How long were you into photography before starting the course?
About 4 or 5 years.
What is the main piece of advice you would tell someone interested in photography?
The best thing in photography is the invention and the joy. Always think about those two things: creation and happiness. That's what makes it worth it.
What advice would you give someone starting this course?
Keep a balance between knowing what you'd like to get out of the course but also having an open mind. I found some of the most useful things I thought about were the variety of presentation methods, the depth an exhibition could have, the playfulness that could be brought to a presentation. It helps to have an open mind and explore others' suggestions, as well as knowing a few things you'd like to start answering for yourself.
That, and, be prepared to write a lot about your photography. It's a very helpful place to really examine how you communicate about your art.
How did you find learning with others of a similar ilk?
It's really helpful having others' look at my work. Often they have a confidence or an engagement with it that I can't, they see things in it that I don't. Their eyes, their edits, their encouragement helps clarify and direct my next steps, and I really enjoyed seeing other people's work come along and develop. I'm not the sort of person who has a specific vision and a precise mind, so the questioning and opinions of others facilitate increased learning about my own work.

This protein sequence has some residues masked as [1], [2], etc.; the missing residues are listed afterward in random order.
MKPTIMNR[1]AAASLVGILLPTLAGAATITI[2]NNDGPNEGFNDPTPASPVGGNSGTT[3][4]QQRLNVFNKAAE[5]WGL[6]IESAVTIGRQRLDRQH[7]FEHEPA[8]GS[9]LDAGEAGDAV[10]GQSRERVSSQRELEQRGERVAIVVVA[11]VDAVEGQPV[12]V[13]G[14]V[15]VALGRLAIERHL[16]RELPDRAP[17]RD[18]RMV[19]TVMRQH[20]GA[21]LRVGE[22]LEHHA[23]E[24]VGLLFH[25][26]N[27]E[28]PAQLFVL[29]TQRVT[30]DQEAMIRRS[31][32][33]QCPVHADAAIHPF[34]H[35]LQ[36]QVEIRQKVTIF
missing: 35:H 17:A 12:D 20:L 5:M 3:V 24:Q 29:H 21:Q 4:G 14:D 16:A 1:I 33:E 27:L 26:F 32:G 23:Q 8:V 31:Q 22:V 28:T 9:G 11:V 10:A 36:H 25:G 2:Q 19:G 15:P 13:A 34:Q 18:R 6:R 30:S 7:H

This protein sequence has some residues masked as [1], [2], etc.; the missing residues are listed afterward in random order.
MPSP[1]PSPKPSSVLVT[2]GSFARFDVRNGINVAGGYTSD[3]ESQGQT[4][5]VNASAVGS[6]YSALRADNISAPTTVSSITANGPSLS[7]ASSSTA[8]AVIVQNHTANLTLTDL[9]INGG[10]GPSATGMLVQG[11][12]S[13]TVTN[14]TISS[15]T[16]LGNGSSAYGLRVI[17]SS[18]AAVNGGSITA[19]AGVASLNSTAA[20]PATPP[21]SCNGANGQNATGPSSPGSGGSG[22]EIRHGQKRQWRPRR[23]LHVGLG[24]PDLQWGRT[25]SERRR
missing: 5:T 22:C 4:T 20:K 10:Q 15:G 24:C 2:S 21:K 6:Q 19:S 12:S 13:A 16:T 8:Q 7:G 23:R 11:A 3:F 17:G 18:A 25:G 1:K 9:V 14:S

What goal did you have for yourself starting this course?
I wanted to learn methods for editing and sequencing photographs.
I think the idea of a method was maybe a bit too hopeful, however we did spend a lot of time looking at the interplay between images, the importance of a variety of images, the intensity of images and, I think, the pacing of images. Paul had a great analogy with writing, if the most shocking or attention grabbing word in your sentence was just repeated there wouldn't be impacted, there wouldn't be a sentence, there wouldn't be context or narrative.
How has your work progressed since the mentorship?
In a few distinct ways:
- I honed in on my interests and habits within photography - namely using an unreliable method (wandering and responding) to craft something highly charged
- I edit now with prints, then in a book form
- The work I was making has evolved from being about man/nature to something I'm more proud of - a creepy all-male nightmare.
How did you find the workload?
Totally achievable. If you enjoy making images it won't be too hard, I guess unless your life is totally chockers.
What did you NOT expect to gain from the mentorship program?
I went in wanting to have more confidence and independence with the way I made and showed images. But I came out with a much wider appreciation for just how many ways one could use images. My notebook from my time with Paul included ideas for guerilla art, photos printed on my own trash as commentary on waste levels, billboards, collaborations with territory departments (I live in the ACT), craft ideas, book ideas, show ideas, people I want to show with, lighting ideas, public art ideas, etc, etc, etc.
It's a great time to be totally pinging and fizzing with creativity.
Interview by Caitlyn Hurley and Nate Warburton